Scholarly article on topic ' Clinical experience with insulin detemir, biphasic insulin aspart and insulin aspart in people with type 2 diabetes: Results from the Marrakech cohort of the A 1 chieve study '

Clinical experience with insulin detemir, biphasic insulin aspart and insulin aspart in people with type 2 diabetes: Results from the Marrakech cohort of the A 1 chieve study Academic research paper on "Economics and business"

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Academic research paper on topic " Clinical experience with insulin detemir, biphasic insulin aspart and insulin aspart in people with type 2 diabetes: Results from the Marrakech cohort of the A 1 chieve study "

Original Article

Clinical experience with insulin detemir, biphasic insulin aspart and insulin aspart in people with type 2 diabetes: Results from the Marrakech cohort of the A1chieve study

El Ansari Nawal

Department of Endocrinology and Metabolic diseases, Mohammed VI University Hospital, Marrakech Morocco

abstract

Background: The Achieve, a multicentric (28 countries), 24-week, non-interventional study evaluated the safety and effectiveness of insulin detemir, biphasic insulin aspart and insulin aspart in people with T2DM (n = 66,726) in routine clinical care across four continents. Materials and Methods: Data was collected at baseline, at 12 weeks and at 24 weeks. This short communication presents the results for patients enrolled from Marrakech, Morocco. Results: A total of 196 patients were enrolled in the study. Four different insulin analogue regimens were used in the study. Study patients had started on or were switched to biphasic insulin aspart (n = 71), insulin detemir (n = 83), insulin aspart (n = 5), basal insulin plus insulin aspart (n = 14) and other insulin combinations (n = 23). At baseline glycaemic control was poor for both insulin naïve (mean HbA1c: 9.3%) and insulin user (mean HbA1c: 9.3%) groups. After 24 weeks of treatment, both the study groups showed improvement in HbA1c (insulin naïve: -2.3%, insulin users: -1.9%). SADR's including major hypoglycaemic events did not occur in any of the study patients. Conclusion: Starting or switching to insulin analogues was associated with improvement in glycaemic control with a low rate of hypoglycaemia.

Key words: A1chieve study, insulin analogues, Marrakech, type 2 diabetes mellitus

Introduction

Diabetes prevalence in Morocco is estimated to be 6.4%.[1] Fear of hypoglycaemia and gain in body weight are barriers for initiation of insulin therapy.[2] Modern insulin analogues are a convenient new approach or tool to glycaemic control, associated with low number of hypoglycaemia and favourable weight change.[3] Achieve, a multinational, 24-week, non-interventional study, assessed the safety and effectiveness of insulin analogues in people with T2DM (n = 66,726) in routine clinical care.[4] This short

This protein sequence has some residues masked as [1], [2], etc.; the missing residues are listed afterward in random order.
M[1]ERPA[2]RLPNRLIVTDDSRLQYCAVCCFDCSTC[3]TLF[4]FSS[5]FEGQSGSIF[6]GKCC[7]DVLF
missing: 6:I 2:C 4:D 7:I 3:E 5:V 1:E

communication presents the results for patients enrolled from Marrakech, Morocco.

Materials and Methods

Please refer to editorial titled: The Achieve study: Mapping the Ibn Battuta trail.

Results

A total of 196 patients were enrolled in the study. The patient characteristics for the entire cohort, divided as insulin-naive and insulin users is shown in the Table 1. Glycaemic control at baseline was poor in this population. The majority of patients (42.3%) started on or were switched to insulin detemir. Other groups were biphasic insulin aspart (n = 71), insulin aspart (n = 5), basal insulin plus insulin aspart (n = 14) and other insulin combinations (n = 23).

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DOI: 10.4103/2230-8210.122041

Corresponding Author: Prof. Nawal Elansari, Endocrinology and Metabolic diseases Department, Mohammed VI University Hospital, Marrakech, Morocco. E-mail: elansarinawal@yahoo.fr

After 24 weeks of treatment, overall hypoglycaemic events or episodes reduced from 10.3 events/patient-year to 7.2 events/patient-year in insulin user group whereas overall

Number of participants 125 71 196

Male N (%) 50 (40.0) 28 (39.4) 78 (39.8)

Female N (%) 75 (60.0) 43 (60.6) 118 (60.2)

Age (years) 58.2 54.8 57.0

Weight (kg) 73.4 71.2 72.6

BMI (kg/m2) 27.0 26.2 26.7

Duration of DM (years) 8.9 11.2 9.8

No therapy 8

>2 OGLD 1 1

HbA,c 9.3 9.3 9.3

FPG (mmol/L) 12.1 11.2 11.8

PPPG (mmol/L) 13.9 13.9 13.9

Macrovascular 18 (14.4) 12 (16.9) 30 (15.3)

complications, N (%)

Microvascular 39 (31.2) 28 (39.4) 67 (34.2)

complications, N (%)

Pre-study therapy, N (%)

Insulin users 71 (36.2)

OGLD only 117 (59.7)

No therapy 8 (4.0)

Baseline therapy, N (%)

Insulin detemir±OGLD 83 (42.3)

Insulin aspart±OGLD 5 (2.6)

Basal+insulin aspart±OGLD 14 (7.1)

Biphasic insulin aspart±OGLD 71 (36.2)

Others 23 (11.7)

BMI: Body mass index, OGLD: Oral glucose-lowering drug, HbA|c: Glycated hemoglobin A|c, FPG: Fasting plasma glucose, PPPG: Postprandial plasma glucose, DM: Diabetes mellitus